The role of NHA is to be the regulator of our sport and while we all acknowledge that this role is not always done with the best interests of all the stakeholders at heart, it is imperative that the process of the composition of the Board is fully impartial and that those elected to the Board are fully impartial too!

When you allow the stake holders you are regulating to be involved in the decision-making processes, you get a clear conflict of interests, which means you are not really finding a solution that works for all.

This statement and thought process will probably cause anger and resentment from those trying to drive change. However, if we think about it carefully and objectively, it certainly has merit.

 In making this assertion we are not saying that each stakeholder does not have a role to play in the way that the regulator goes about its business. We certainly need to have an environment that allows for the NHA to encourage and foster best practises by engaging with all stakeholders through regular collaboration, education, and fair regulatory control; not by relentlessly wielding the big stick as this not only negatively impacts on the integrity of these participants but also on the industry as a whole.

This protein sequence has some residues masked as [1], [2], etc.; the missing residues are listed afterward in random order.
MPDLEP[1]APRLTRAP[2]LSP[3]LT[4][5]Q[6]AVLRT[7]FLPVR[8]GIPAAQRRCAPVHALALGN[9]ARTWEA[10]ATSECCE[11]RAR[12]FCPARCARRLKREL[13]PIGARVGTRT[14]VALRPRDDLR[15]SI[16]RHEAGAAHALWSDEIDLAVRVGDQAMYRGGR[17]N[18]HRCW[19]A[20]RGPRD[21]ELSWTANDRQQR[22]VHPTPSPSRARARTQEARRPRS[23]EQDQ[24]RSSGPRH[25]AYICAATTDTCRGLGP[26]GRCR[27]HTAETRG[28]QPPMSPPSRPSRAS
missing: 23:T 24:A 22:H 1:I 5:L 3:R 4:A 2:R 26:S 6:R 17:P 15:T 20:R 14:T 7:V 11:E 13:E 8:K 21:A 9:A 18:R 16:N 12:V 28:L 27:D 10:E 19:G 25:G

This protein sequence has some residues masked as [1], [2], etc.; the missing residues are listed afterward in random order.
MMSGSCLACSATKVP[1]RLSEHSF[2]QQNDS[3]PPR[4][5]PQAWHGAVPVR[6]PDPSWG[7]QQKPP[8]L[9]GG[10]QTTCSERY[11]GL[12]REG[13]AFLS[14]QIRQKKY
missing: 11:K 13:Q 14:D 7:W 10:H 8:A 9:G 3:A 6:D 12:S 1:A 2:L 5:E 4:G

Maybe we need to look at this in a different way in which I’d like to use, as a reference, the German model of a Two-Tiered or so-called Dual Board Approach to governance.

To place the two-tier board structure in a broader international context: A number of countries other than Germany mandate this structure for their publicly listed companies or permit adoption of a two-tier board.

There are substantial differences among the various national two-tier board systems. However, additionally to splitting management and oversight (a goal shared with unitary board structures), a common goal of two-tier boards is to bring representation of the various stakeholders in the company (other than its shareholders) into the company’s corporate governance.

Those stakeholders include shareholders, employees, labour unions, business partners etc.

The structure requires a Board of Management to run the daily affairs of the corporation and another, separate Board of Supervisors to hold management accountable and to protect the interests of stakeholders.

It is our view that change is long overdue in order to grow, foster and develop our industry into a world leader that creates an environment to Champion the Heroes of our sport with Entertainment at the forefront of our Purpose and Mission Statement.

However, without a structure that works for all Stakeholders, these goals and aspirations seem unachievable!